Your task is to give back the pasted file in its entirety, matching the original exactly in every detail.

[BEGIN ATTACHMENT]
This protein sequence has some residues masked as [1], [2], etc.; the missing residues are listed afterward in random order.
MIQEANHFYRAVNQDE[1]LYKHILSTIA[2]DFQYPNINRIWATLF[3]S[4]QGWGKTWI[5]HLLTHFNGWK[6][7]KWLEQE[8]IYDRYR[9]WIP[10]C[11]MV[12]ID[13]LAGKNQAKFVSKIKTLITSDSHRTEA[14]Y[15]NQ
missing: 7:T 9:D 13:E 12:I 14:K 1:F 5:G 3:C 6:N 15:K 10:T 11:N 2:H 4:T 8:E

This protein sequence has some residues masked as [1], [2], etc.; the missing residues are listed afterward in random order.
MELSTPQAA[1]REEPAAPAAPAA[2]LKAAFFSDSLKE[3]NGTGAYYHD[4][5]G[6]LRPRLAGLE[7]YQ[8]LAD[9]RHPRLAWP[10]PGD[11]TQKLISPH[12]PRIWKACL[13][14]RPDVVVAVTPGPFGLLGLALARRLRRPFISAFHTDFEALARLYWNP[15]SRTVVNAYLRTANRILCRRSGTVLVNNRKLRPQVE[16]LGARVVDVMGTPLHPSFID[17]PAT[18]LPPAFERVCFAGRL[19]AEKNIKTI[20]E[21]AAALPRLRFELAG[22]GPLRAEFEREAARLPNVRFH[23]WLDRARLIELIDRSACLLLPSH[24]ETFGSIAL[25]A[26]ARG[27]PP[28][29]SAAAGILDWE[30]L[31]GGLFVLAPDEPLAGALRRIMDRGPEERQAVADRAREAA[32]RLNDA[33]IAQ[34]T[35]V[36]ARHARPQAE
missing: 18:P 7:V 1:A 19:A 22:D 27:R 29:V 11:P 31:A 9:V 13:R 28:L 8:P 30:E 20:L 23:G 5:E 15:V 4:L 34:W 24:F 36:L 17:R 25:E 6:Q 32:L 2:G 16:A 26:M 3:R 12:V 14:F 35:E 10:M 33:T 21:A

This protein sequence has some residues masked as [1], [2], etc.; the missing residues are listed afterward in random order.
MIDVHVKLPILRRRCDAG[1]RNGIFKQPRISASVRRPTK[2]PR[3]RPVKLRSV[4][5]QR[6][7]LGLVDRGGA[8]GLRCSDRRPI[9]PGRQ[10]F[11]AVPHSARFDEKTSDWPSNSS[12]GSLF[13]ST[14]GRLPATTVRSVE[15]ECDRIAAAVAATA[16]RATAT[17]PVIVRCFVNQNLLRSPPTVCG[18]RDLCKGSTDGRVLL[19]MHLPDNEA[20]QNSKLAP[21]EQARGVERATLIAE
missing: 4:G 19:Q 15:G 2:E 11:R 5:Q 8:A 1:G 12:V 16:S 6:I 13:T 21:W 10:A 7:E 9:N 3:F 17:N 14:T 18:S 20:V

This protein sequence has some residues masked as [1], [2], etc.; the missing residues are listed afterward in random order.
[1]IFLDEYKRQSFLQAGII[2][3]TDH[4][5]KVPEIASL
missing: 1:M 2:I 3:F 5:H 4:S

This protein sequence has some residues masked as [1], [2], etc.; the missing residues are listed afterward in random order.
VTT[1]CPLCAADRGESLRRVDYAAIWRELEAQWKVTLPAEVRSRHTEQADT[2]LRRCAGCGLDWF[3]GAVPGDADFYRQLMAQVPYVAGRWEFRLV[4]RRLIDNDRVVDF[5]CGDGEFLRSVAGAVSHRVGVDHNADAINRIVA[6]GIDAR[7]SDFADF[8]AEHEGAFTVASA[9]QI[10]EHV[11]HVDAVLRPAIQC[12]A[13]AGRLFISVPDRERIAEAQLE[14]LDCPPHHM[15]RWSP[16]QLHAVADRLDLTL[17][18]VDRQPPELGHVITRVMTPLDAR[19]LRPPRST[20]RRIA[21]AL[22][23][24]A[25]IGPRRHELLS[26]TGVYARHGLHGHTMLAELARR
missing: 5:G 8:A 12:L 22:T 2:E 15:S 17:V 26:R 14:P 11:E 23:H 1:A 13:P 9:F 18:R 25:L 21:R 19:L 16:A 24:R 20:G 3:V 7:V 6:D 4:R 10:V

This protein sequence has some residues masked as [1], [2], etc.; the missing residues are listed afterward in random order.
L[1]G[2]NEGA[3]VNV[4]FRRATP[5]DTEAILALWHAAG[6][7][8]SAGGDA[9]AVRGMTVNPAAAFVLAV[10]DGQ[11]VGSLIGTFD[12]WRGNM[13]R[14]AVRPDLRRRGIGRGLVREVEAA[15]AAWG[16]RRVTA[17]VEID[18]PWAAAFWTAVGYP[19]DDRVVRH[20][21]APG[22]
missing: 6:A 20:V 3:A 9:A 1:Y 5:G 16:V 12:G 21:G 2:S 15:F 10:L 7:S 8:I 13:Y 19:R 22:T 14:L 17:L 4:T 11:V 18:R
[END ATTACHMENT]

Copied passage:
This protein sequence has some residues masked as [1], [2], etc.; the missing residues are listed afterward in random order.
MIQEANHFYRAVNQDE[1]LYKHILSTIA[2]DFQYPNINRIWATLF[3]S[4]QGWGKTWI[5]HLLTHFNGWK[6][7]KWLEQE[8]IYDRYR[9]WIP[10]C[11]MV[12]ID[13]LAGKNQAKFVSKIKTLITSDSHRTEA[14]Y[15]NQ
missing: 7:T 9:D 13:E 12:I 14:K 1:F 5:G 3:C 6:N 15:K 10:T 11:N 2:H 4:T 8:E

This protein sequence has some residues masked as [1], [2], etc.; the missing residues are listed afterward in random order.
MELSTPQAA[1]REEPAAPAAPAA[2]LKAAFFSDSLKE[3]NGTGAYYHD[4][5]G[6]LRPRLAGLE[7]YQ[8]LAD[9]RHPRLAWP[10]PGD[11]TQKLISPH[12]PRIWKACL[13][14]RPDVVVAVTPGPFGLLGLALARRLRRPFISAFHTDFEALARLYWNP[15]SRTVVNAYLRTANRILCRRSGTVLVNNRKLRPQVE[16]LGARVVDVMGTPLHPSFID[17]PAT[18]LPPAFERVCFAGRL[19]AEKNIKTI[20]E[21]AAALPRLRFELAG[22]GPLRAEFEREAARLPNVRFH[23]WLDRARLIELIDRSACLLLPSH[24]ETFGSIAL[25]A[26]ARG[27]PP[28][29]SAAAGILDWE[30]L[31]GGLFVLAPDEPLAGALRRIMDRGPEERQAVADRAREAA[32]RLNDA[33]IAQ[34]T[35]V[36]ARHARPQAE
missing: 18:P 7:V 1:A 19:A 22:D 27:R 29:V 11:P 31:A 9:V 13:R 28:L 8:P 30:E 20:L 23:G 5:E 15:V 4:L 34:W 24:F 36:L 17:R 25:E 6:Q 32:L 2:G 16:A 26:M 3:R 12:V 14:F 35:E 10:M 33:T 21:A

This protein sequence has some residues masked as [1], [2], etc.; the missing residues are listed afterward in random order.
MIDVHVKLPILRRRCDAG[1]RNGIFKQPRISASVRRPTK[2]PR[3]RPVKLRSV[4][5]QR[6][7]LGLVDRGGA[8]GLRCSDRRPI[9]PGRQ[10]F[11]AVPHSARFDEKTSDWPSNSS[12]GSLF[13]ST[14]GRLPATTVRSVE[15]ECDRIAAAVAATA[16]RATAT[17]PVIVRCFVNQNLLRSPPTVCG[18]RDLCKGSTDGRVLL[19]MHLPDNEA[20]QNSKLAP[21]EQARGVERATLIAE
missing: 4:G 19:Q 15:G 2:E 11:R 5:Q 8:A 1:G 12:V 16:S 6:I 13:T 21:W 10:A 7:E 9:N 3:F 17:N 14:T 18:S 20:V

This protein sequence has some residues masked as [1], [2], etc.; the missing residues are listed afterward in random order.
[1]IFLDEYKRQSFLQAGII[2][3]TDH[4][5]KVPEIASL
missing: 1:M 2:I 3:F 5:H 4:S

This protein sequence has some residues masked as [1], [2], etc.; the missing residues are listed afterward in random order.
VTT[1]CPLCAADRGESLRRVDYAAIWRELEAQWKVTLPAEVRSRHTEQADT[2]LRRCAGCGLDWF[3]GAVPGDADFYRQLMAQVPYVAGRWEFRLV[4]RRLIDNDRVVDF[5]CGDGEFLRSVAGAVSHRVGVDHNADAINRIVA[6]GIDAR[7]SDFADF[8]AEHEGAFTVASA[9]QI[10]EHV[11]HVDAVLRPAIQC[12]A[13]AGRLFISVPDRERIAEAQLE[14]LDCPPHHM[15]RWSP[16]QLHAVADRLDLTL[17][18]VDRQPPELGHVITRVMTPLDAR[19]LRPPRST[20]RRIA[21]AL[22][23][24]A[25]IGPRRHELLS[26]TGVYARHGLHGHTMLAELARR
missing: 5:G 8:A 12:L 22:T 2:E 15:S 17:V 26:R 14:P 11:E 23:H 1:A 13:P 9:F 18:R 25:L 21:R 19:L 16:A 24:R 20:G 3:V 7:V 6:D 4:R 10:V

This protein sequence has some residues masked as [1], [2], etc.; the missing residues are listed afterward in random order.
L[1]G[2]NEGA[3]VNV[4]FRRATP[5]DTEAILALWHAAG[6][7][8]SAGGDA[9]AVRGMTVNPAAAFVLAV[10]DGQ[11]VGSLIGTFD[12]WRGNM[13]R[14]AVRPDLRRRGIGRGLVREVEAA[15]AAWG[16]RRVTA[17]VEID[18]PWAAAFWTAVGYP[19]DDRVVRH[20][21]APG[22]
missing: 6:A 20:V 3:A 9:A 1:Y 5:G 16:V 12:G 21:G 2:S 15:F 10:L 7:S 8:I 13:Y 19:R 22:T 14:L 17:L 4:T 11:V 18:R